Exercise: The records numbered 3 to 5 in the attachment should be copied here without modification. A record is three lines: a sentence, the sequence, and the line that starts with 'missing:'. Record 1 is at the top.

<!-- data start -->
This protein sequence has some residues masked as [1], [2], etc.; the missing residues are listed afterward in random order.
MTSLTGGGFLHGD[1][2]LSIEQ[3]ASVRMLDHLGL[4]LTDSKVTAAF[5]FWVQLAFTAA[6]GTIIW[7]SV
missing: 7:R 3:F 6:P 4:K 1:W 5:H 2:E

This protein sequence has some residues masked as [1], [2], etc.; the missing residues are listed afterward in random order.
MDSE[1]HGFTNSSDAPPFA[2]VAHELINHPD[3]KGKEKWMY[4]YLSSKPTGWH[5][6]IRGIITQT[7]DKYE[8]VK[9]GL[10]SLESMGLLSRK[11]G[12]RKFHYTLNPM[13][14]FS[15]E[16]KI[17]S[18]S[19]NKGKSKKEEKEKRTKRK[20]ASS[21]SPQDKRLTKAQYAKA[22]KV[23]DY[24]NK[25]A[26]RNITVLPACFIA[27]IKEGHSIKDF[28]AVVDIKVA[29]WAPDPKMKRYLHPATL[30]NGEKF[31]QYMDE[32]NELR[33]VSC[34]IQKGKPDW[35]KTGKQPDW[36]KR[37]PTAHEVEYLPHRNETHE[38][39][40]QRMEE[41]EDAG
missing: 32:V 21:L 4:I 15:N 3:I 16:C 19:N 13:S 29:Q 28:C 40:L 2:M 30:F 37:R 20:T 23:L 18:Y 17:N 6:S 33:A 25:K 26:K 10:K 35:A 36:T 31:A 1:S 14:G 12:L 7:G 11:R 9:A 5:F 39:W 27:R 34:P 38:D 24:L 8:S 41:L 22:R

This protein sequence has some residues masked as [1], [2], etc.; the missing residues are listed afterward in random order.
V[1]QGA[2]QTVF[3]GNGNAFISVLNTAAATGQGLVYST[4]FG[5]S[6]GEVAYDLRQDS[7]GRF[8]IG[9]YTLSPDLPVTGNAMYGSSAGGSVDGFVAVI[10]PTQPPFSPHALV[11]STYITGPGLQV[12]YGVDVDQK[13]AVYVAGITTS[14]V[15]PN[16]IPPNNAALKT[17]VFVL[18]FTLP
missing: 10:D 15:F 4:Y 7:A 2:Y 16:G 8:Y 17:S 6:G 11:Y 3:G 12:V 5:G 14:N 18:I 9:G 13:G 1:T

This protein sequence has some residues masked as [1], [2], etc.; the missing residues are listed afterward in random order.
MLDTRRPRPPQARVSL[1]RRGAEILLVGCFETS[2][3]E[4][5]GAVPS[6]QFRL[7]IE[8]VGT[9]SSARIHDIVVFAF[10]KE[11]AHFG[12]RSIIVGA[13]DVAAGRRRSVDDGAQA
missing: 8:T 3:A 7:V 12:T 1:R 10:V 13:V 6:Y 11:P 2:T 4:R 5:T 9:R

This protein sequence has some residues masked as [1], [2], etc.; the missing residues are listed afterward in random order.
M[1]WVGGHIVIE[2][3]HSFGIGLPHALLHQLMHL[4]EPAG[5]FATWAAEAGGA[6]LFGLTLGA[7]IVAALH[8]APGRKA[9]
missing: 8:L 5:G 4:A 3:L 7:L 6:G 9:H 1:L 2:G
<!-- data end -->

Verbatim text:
This protein sequence has some residues masked as [1], [2], etc.; the missing residues are listed afterward in random order.
V[1]QGA[2]QTVF[3]GNGNAFISVLNTAAATGQGLVYST[4]FG[5]S[6]GEVAYDLRQDS[7]GRF[8]IG[9]YTLSPDLPVTGNAMYGSSAGGSVDGFVAVI[10]PTQPPFSPHALV[11]STYITGPGLQV[12]YGVDVDQK[13]AVYVAGITTS[14]V[15]PN[16]IPPNNAALKT[17]VFVL[18]FTLP
missing: 10:D 15:F 4:Y 7:A 2:Y 16:G 8:Y 17:S 6:G 11:Y 3:G 12:V 5:G 14:N 18:I 9:G 13:G 1:T

This protein sequence has some residues masked as [1], [2], etc.; the missing residues are listed afterward in random order.
MLDTRRPRPPQARVSL[1]RRGAEILLVGCFETS[2][3]E[4][5]GAVPS[6]QFRL[7]IE[8]VGT[9]SSARIHDIVVFAF[10]KE[11]AHFG[12]RSIIVGA[13]DVAAGRRRSVDDGAQA
missing: 8:T 3:A 7:V 12:T 1:R 10:V 13:V 6:Y 11:P 2:T 4:R 5:T 9:R

This protein sequence has some residues masked as [1], [2], etc.; the missing residues are listed afterward in random order.
M[1]WVGGHIVIE[2][3]HSFGIGLPHALLHQLMHL[4]EPAG[5]FATWAAEAGGA[6]LFGLTLGA[7]IVAALH[8]APGRKA[9]
missing: 8:L 5:G 4:A 3:L 7:L 6:G 9:H 1:L 2:G